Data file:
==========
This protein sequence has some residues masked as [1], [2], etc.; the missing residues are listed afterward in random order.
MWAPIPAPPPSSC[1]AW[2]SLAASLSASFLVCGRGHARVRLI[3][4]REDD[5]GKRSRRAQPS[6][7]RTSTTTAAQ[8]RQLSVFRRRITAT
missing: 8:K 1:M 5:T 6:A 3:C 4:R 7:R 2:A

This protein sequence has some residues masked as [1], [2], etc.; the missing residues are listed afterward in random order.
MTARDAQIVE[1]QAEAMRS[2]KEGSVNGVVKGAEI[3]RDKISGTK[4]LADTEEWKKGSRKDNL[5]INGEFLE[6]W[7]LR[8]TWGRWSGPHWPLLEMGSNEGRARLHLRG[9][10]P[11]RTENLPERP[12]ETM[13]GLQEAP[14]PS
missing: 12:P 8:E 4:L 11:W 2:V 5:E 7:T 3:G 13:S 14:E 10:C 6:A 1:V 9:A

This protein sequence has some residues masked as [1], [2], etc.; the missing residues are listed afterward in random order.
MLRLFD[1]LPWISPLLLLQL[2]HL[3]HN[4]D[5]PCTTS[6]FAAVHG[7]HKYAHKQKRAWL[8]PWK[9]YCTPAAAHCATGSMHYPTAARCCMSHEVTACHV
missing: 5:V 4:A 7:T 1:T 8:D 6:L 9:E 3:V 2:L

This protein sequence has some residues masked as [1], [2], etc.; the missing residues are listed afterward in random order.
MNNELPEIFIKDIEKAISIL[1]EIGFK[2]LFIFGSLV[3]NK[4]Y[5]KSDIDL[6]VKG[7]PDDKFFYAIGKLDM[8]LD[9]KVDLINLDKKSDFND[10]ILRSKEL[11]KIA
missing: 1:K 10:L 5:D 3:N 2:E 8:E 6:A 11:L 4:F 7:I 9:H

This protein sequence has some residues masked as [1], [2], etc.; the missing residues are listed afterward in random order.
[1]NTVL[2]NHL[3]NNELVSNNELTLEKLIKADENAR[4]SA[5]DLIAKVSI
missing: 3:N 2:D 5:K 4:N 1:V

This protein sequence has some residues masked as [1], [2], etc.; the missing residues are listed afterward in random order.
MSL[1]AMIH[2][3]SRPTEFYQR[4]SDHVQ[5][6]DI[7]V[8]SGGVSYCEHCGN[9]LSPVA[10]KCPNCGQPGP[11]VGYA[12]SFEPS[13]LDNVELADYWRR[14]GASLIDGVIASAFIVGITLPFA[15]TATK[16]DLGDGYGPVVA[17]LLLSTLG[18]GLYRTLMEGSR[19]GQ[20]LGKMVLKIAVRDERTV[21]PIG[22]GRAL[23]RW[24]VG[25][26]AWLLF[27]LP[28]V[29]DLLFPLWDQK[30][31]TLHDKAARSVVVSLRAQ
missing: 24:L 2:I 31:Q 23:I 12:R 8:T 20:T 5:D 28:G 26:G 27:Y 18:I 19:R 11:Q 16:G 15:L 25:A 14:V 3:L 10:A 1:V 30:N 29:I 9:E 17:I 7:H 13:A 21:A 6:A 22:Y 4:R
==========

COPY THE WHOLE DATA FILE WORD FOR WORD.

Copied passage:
This protein sequence has some residues masked as [1], [2], etc.; the missing residues are listed afterward in random order.
MWAPIPAPPPSSC[1]AW[2]SLAASLSASFLVCGRGHARVRLI[3][4]REDD[5]GKRSRRAQPS[6][7]RTSTTTAAQ[8]RQLSVFRRRITAT
missing: 8:K 1:M 5:T 6:A 3:C 4:R 7:R 2:A

This protein sequence has some residues masked as [1], [2], etc.; the missing residues are listed afterward in random order.
MTARDAQIVE[1]QAEAMRS[2]KEGSVNGVVKGAEI[3]RDKISGTK[4]LADTEEWKKGSRKDNL[5]INGEFLE[6]W[7]LR[8]TWGRWSGPHWPLLEMGSNEGRARLHLRG[9][10]P[11]RTENLPERP[12]ETM[13]GLQEAP[14]PS
missing: 12:P 8:E 4:L 11:W 2:V 5:E 7:T 3:G 13:S 14:E 10:C 6:A 1:V 9:A

This protein sequence has some residues masked as [1], [2], etc.; the missing residues are listed afterward in random order.
MLRLFD[1]LPWISPLLLLQL[2]HL[3]HN[4]D[5]PCTTS[6]FAAVHG[7]HKYAHKQKRAWL[8]PWK[9]YCTPAAAHCATGSMHYPTAARCCMSHEVTACHV
missing: 5:V 4:A 7:T 1:T 8:D 6:L 9:E 3:V 2:L

This protein sequence has some residues masked as [1], [2], etc.; the missing residues are listed afterward in random order.
MNNELPEIFIKDIEKAISIL[1]EIGFK[2]LFIFGSLV[3]NK[4]Y[5]KSDIDL[6]VKG[7]PDDKFFYAIGKLDM[8]LD[9]KVDLINLDKKSDFND[10]ILRSKEL[11]KIA
missing: 1:K 10:L 5:D 3:N 2:E 8:E 6:A 11:L 4:F 7:I 9:H

This protein sequence has some residues masked as [1], [2], etc.; the missing residues are listed afterward in random order.
[1]NTVL[2]NHL[3]NNELVSNNELTLEKLIKADENAR[4]SA[5]DLIAKVSI
missing: 3:N 2:D 5:K 4:N 1:V

This protein sequence has some residues masked as [1], [2], etc.; the missing residues are listed afterward in random order.
MSL[1]AMIH[2][3]SRPTEFYQR[4]SDHVQ[5][6]DI[7]V[8]SGGVSYCEHCGN[9]LSPVA[10]KCPNCGQPGP[11]VGYA[12]SFEPS[13]LDNVELADYWRR[14]GASLIDGVIASAFIVGITLPFA[15]TATK[16]DLGDGYGPVVA[17]LLLSTLG[18]GLYRTLMEGSR[19]GQ[20]LGKMVLKIAVRDERTV[21]PIG[22]GRAL[23]RW[24]VG[25][26]AWLLF[27]LP[28]V[29]DLLFPLWDQK[30][31]TLHDKAARSVVVSLRAQ
missing: 24:L 2:I 31:Q 23:I 12:R 8:T 20:T 5:D 28:G 26:G 27:Y 18:I 19:R 11:Q 16:G 15:L 25:A 14:V 3:L 10:A 1:V 30:N 29:I 9:E 17:I 7:H 13:A 21:A 6:A 22:Y 4:R